The New York Mets signed Jed Lowrie to a two-year, $20 million contract after he had a career year with the A’s in 2018 and made his first All-Star team at the age of 34.
But Lowrie’s time in the Big Apple was marked by disappointment. Beset by leg injuries that dragged on for two seasons and limited him to just eight pinch-hit plate appearances, Lowrie and the Mets had a fallout as he eventually didn’t travel with the team and rehabbed at his Houston-area home.
Shortly after his Mets contract was up, Lowrie underwent October knee surgery that wasn’t considered major. The A’s took a flyer and signed him to a minor league deal on Feb. 10, opening the door for a third stint in the green and gold.
With a big smile, A’s manager Bob Melvin informed the media Saturday morning that Lowrie had made the major league roster for Opening Day. A couple hours later, Lowrie smacked a couple of Cactus League doubles in a vintage performance.
“It’s easy to make assumptions coming off the last couple years of my career,” Lowrie said via video conference. “I knew that if I had the opportunity to get healthy and get back out there and feel good, that I still had some gas left in the tank.”
But the A’s aren’t worried about Lowrie’s bat so much as his ability to handle regular duties at second base. He has played at second base in eight of his 12 Cactus League games so far. Lowrie has played back-to-back days on four separate occasions, mixing and matching as a designated hitter as well, but played back-to-back days in the field on March 22 and 23.
“That’s something we’ll take day by day,” Lowrie said of his workload. “We’ll monitor how [it goes] when we get into real games, real action. But right now, my body feels great. I’m recovering well and that’s all you can really ask for at this point.”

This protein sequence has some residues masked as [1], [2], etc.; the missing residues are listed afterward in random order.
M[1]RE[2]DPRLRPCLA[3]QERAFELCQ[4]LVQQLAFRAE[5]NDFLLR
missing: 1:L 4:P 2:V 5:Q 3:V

When Lowrie first rejoined the A’s in February, he told reporters he was eager to prove himself again after a lifetime of being an underdog. He also hinted that the decision to delay surgery until October 2020 wasn’t his choice, as the Mets reportedly had him undergo a series of platelet-rich plasma injections to treat his injury.
"Sometimes when you're under contract, your medical decisions are not under your control," Lowrie said in February.
Now he’s with an organization he surely trusts.
Lowrie played with the A’s from 2013 to '14 before spending a season with the Houston Astros, then returning for another three years in Oakland from 2016 to '18.
A’s general manager David Forst joined the radio broadcast during Saturday’s game and said the team has always been confident in Lowrie’s ability.
“The thing about Jed, is he’s always been so consistent in his career when healthy,” Forst said. “We always felt like if we had confidence if he was that guy, that you were going to see what you’ve seen here the last four weeks. He can hit and he can impact the lineup. That’s really what we’re getting right now.”
The beginning of Year 13 is just a few days away for Lowrie. The 36-year-old said he can’t wait to get back on the field for Opening Day.
“I’ve said this from the beginning, this place feels like home,” Lowrie said. “I’m excited to get back to the Coliseum. I’m excited they’re going to let some fans in to see the game. I think it’ll be a fun and emotional day for me.”